I met a woman once with an exhausting history of mental difficulties who was married to a headteacher. Her husband had charge of her medication and she told me she couldn’t help noticing that, when they had any kind of argument, he increased her dose.
I mention this now because it is one of the unwritten rules of public services that people in a pseudo-parental role can often get carried away – muddled about the boundaries between their opinion about the good of the person in their care and an over-riding moral imperative.
That is, anyway, my explanation about why the health authorities – and the Crown Prosecution Service – could have been so mistaken about their arrest warrant for the parents of Ashya King, the boy with the brain tumour.
You might imagine them intervening in the case of feckless parents who didn’t care. But to have the loving parents of a very ill child put in jail in a foreign country, forcing them to abandon their child alone in hospital there, just because of a disagreement about the best treatment – that really takes things to an extreme.
Nick Clegg was the first of the government leaders to speak out on the issue, and he has a sure touch on family issues – as he had here.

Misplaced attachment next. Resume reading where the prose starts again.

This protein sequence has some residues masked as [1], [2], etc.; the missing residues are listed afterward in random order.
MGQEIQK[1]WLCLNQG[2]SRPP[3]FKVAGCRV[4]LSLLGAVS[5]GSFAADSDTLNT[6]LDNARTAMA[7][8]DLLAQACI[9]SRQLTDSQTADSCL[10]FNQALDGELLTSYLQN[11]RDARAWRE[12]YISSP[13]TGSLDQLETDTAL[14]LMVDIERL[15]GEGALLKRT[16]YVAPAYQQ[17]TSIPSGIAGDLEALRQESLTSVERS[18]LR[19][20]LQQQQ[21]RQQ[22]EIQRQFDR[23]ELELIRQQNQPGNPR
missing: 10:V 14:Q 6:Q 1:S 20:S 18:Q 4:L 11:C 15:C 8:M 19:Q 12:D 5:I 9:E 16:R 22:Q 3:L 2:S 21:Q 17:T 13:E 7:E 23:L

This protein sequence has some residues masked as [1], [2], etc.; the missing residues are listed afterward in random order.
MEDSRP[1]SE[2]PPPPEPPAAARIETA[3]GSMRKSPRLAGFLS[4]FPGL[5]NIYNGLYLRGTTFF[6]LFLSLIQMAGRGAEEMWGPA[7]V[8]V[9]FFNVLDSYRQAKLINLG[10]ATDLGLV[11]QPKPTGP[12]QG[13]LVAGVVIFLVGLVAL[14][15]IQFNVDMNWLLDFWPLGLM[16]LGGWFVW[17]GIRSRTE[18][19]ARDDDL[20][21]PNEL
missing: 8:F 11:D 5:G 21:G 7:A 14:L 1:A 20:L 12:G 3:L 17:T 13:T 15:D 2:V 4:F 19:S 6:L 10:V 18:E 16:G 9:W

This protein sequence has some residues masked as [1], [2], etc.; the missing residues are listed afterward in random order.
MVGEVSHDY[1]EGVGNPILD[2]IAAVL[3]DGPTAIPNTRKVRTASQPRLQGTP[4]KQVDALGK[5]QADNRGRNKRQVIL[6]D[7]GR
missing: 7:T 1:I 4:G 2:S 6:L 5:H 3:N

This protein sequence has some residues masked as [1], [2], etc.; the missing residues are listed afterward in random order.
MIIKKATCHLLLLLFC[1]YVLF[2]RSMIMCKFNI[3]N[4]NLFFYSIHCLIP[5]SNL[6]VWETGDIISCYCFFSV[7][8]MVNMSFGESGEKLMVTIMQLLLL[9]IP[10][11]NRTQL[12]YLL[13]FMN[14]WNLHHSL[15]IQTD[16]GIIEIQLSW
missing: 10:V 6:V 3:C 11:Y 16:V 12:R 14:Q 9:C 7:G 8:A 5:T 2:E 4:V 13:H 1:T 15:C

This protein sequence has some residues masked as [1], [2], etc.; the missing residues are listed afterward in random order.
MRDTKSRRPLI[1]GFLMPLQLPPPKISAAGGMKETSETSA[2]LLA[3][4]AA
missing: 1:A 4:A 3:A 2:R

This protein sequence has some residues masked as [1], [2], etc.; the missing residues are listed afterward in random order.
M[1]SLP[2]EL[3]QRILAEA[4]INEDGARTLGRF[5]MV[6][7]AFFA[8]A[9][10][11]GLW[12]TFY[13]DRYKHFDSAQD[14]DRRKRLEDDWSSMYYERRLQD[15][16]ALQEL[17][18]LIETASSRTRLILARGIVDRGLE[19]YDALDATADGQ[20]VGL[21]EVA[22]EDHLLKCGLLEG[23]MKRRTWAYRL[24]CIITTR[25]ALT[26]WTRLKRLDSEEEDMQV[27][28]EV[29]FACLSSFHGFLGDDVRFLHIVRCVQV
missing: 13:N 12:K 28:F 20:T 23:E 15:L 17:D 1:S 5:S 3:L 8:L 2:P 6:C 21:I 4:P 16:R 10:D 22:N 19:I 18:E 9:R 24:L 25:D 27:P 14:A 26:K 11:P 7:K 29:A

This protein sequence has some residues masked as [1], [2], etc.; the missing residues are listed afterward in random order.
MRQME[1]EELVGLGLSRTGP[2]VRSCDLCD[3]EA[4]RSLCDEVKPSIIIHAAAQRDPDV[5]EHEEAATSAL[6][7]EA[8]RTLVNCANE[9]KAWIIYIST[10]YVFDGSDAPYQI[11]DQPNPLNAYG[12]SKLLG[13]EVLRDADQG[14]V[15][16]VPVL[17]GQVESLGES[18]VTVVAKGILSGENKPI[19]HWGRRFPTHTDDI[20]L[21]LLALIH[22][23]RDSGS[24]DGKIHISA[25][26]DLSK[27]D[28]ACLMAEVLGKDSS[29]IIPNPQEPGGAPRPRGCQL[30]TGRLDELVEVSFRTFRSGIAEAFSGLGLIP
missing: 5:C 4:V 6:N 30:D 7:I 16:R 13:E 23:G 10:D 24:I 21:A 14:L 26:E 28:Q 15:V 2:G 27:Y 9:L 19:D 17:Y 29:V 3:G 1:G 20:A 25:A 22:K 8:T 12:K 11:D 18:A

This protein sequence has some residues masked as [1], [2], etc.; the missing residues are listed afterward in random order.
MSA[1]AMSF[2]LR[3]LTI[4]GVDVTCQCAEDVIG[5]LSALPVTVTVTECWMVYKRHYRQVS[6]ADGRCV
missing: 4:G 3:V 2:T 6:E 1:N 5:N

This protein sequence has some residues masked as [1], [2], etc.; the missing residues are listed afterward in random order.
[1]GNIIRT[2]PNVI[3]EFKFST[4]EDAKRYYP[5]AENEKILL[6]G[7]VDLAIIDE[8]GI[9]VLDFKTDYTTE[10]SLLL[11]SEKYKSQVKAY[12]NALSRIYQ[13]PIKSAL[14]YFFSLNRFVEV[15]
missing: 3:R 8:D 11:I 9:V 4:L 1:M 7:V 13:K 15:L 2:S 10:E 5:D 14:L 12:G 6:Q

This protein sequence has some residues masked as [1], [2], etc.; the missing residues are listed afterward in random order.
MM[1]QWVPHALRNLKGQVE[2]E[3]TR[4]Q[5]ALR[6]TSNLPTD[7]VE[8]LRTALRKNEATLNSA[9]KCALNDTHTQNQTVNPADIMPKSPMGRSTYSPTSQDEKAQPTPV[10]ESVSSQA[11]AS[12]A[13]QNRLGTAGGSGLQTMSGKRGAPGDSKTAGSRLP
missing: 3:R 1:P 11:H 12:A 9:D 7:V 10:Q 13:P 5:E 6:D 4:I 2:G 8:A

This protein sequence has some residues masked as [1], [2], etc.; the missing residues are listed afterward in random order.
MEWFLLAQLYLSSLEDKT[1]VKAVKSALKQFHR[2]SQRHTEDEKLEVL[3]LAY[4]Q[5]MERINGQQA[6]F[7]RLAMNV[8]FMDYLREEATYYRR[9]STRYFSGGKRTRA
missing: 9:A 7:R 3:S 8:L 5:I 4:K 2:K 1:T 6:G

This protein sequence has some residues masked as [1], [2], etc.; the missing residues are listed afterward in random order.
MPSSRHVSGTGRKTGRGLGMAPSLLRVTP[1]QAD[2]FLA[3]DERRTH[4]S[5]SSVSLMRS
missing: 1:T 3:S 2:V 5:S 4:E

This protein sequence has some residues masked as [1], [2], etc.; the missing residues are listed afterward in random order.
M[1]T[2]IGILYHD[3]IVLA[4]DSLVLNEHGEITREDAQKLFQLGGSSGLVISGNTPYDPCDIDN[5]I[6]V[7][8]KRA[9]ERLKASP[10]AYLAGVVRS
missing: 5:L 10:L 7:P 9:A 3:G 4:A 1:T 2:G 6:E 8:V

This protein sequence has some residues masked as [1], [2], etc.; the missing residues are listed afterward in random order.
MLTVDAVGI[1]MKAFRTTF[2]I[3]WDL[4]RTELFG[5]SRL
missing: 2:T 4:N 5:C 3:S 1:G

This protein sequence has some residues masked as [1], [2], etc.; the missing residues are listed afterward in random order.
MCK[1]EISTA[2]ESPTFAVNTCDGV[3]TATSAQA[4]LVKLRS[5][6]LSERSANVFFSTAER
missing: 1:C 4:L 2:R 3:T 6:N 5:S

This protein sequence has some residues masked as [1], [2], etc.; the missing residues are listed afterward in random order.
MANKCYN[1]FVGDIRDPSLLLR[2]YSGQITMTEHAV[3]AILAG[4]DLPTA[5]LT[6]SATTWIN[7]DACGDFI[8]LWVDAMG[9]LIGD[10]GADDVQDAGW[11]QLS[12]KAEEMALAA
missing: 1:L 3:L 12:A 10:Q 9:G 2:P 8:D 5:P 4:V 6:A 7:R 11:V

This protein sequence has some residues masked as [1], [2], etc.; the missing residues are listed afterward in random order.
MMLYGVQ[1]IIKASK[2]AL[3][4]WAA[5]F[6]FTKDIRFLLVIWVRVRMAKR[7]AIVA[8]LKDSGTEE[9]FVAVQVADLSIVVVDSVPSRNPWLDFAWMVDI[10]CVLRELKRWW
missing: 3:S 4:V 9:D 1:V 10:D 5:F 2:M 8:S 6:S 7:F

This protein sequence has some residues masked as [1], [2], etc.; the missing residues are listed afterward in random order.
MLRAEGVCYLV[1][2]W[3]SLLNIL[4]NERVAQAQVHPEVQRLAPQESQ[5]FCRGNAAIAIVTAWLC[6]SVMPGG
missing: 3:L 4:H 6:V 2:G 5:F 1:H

There is something about the way that ‘safeguarding’ has been interpreted in public services which is occasionally tyrannical to loving parents who see the world differently to professionals.
And often, bizarrely, the child seems to be the last person to be considered, such is the zeal among the safeguarding industry to punish. Ashya King gets abandoned in hospital. The daughter whose mother lost control, and hit her with a hairbrush – an isolated incident – was removed from her parents. The supposed victims of satanic abuse in the Orkneys (a phantasm, as it turned out) were seized from their beds by police in the middle of the night.
The real problem here is that there is something about the current regime which has strengthened the Philip Larkin tendency in childcare (“they fuck you up, your Mum and Dad”) which is deeply suspicious of everything unofficial and unbiddable, like parents.
It is this tendency which has happily decanted children into care homes, where – as we know now – the real abusers lurked.
There is a Liberal issue here, which is why the Birmingham MP John Hemming has so bravely taken up the cudgels on behalf of children wrongly removed from loving families, often – as it turned out – to meet targets for children taken into care.
This is not a fashionable point of view, but the case of Ashya King is not as isolated as it seems. If you are not articulate, or middle class, you often find yourselves regarding professionals as a threat – and the sad thing is that, sometimes, you would be right to.
The Joy of Six 1165
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